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On Mars, A Jewish Quest For Life — And A Crater’s Tragic History

The discovery of life on Mars has been the stuff of scientific hope and speculative fascination for generations. Edgar Rice Burroughs put John Carter there, Ray Bradbury spun fantastic tales from the imagined landscapes of its dusty soil and, in 1976, NASA landed its two Viking spacecrafts on the Red Planet, making them the first earthly objects on its surface.

Now, the sole surviving biology experimenter for the Viking expedition, Gilbert Levin, has told the people living on this pale blue dot that he believes he found life on Mars 43 years ago.

Now, Levin is calling for more tests. “What is the evidence against the possibility of life on Mars?” he asked in an October 10 article for Scientific American. “The astonishing fact is that there is none.”

In the article, Levin breaks down how his experiment, Labeled Release, found compelling hints of microscopic murmurs on Mars. Labeled Release (or LR) did this by using a process Levin compared to Louis Pasteur’s storied experiment with a hay-infused broth, which was used to determine that heat killed microbes. LR introduced nutrients – tagged with radioactive carbon – to Martian soil samples and waited for any microbes present to produce gas as they went about their metabolic business.

Levin said that the results of the test, conducted over seven days, offered positive proof of life – four instances, in fact.

“The curves from Mars were similar to those produced by LR tests of soils on Earth,” Levin said. “It seemed we had answered that ultimate question.”

And yet, those experiments from the Viking program, were the last of their kind. Other experiments failed to find organic matter, and so NASA believed that the evident success of LR was, in fact, a string of false positives.

“NASA concluded that the LR had found a substance mimicking life, but not life,” Levin said.

Life detection instruments, Levin lamented, have not been a part of any subsequent Mars missions. Levin called this act of omission “inexplicable.”

Looking at history, he would appear to be right. On its first jaunt to Mars, NASA expended considerable resources on life-detecting devices. In an interview with Discover Magazine in 2016, Levin said that his LR was one of 20 devices sponsored by Houston. The cost of testing these contraptions turned out to be more than monetary.

Microbiologist Wolf Vishniac was the first man to receive funding from NASA for a life detection device for his “Wolf Trap,” a successful prototype that encouraged NASA to bankroll more of its kind. Vishniac was a born scientist, the son of Russian-American photographer Roman Vishniac, also a biologist. The older Vishniac is best-remembered for his photographs of pre-war shtetl life, but he was also an innovator in the field of microscopic photography, documenting the same infinitesimal creatures his son would come to study.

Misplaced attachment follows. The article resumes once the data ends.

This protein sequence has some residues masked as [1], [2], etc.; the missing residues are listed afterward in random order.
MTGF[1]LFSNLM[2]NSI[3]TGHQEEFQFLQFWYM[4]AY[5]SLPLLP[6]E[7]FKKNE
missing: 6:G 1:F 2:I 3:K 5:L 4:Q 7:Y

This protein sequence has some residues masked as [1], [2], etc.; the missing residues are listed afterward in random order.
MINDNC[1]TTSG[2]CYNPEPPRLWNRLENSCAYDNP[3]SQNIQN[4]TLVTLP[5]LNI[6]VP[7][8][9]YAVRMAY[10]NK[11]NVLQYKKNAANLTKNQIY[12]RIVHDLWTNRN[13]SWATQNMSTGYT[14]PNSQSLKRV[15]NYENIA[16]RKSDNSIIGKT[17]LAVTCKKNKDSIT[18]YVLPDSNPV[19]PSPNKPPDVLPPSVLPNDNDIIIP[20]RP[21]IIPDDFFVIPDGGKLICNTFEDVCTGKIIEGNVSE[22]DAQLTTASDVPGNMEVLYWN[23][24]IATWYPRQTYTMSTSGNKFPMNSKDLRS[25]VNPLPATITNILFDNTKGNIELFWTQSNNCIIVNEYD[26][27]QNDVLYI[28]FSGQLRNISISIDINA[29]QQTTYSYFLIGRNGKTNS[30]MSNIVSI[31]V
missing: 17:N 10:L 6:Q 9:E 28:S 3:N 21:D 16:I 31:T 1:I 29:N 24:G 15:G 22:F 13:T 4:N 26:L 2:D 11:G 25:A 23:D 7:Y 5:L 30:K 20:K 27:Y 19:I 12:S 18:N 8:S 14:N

Despite its promise, Vishniac’s Wolf Trap was excluded from the Viking voyage because of its cost, weight and reliance on water, which was believed to be exceedingly scarce on Mars, Levin told Discover. Still, its creator stayed with the mission, going to the end of the Earth to test the instruments bound for Mars.

The Antarctic has the closest conditions to Mars that can be found on Earth and, according to Levin, Vishniac was confident the environment – which many believed was sterile – contained microorganisms in its soil. Having something to prove, he trekked to the icy continent with the prospective Viking devices – including Levin’s LR – in 1973. But on December 10 of that year, tragedy struck.

“Unfortunately, as he was retrieving samples for the LR test, he slid off a 1,000-foot cliff and was instantly killed,” Levin told Discover. “I still carry guilt over Wolf’s death, because it was my experiment that caused it.”

Vishniac, who was 51 at the time of his death, left behind an impressive legacy. His friend Carl Sagan paid a memorable tribute to his life on “Cosmos” and, while Vishniac’s instrument never made it to Mars – he did. The Vishniac Crater in the Martian Antarctic bears his name.

Given all that it took to probe Mars for life, and with organic matter discovered on the planet just last year, it seems odd for NASA to exclude instruments of the kind devised by Vishniac and Levin from its future missions. But NASA plans to do just that when it launches its next mission in 2020. Though, it hasn’t given up on the search for life entirely.

CNN reports, the new Mars rover will carry an instrument called SHERLOC – short for Scanning Habitable Environments with Raman & Luminescence for Organics & Chemicals – designed to search for evidence of past life on Mars. But, while NASA’s looking into the ancient past, why not revisit its more recent history, repeating the LR tests from 43 years ago?

Levin suggests they do exactly this, and have an expert panel review the findings. However, he cautioned, in 2016, he wouldn’t want any samples brought back to earth.

“I am certain the Martian soil contains microorganisms,” Levin told Discover, “so why bring them here when we don’t know whether they are pathogenic to Earth life?”

Levin offered an alternate venue for testing the samples: The moon.

PJ Grisar is the Forward’s culture fellow. He can be reached at [email protected]


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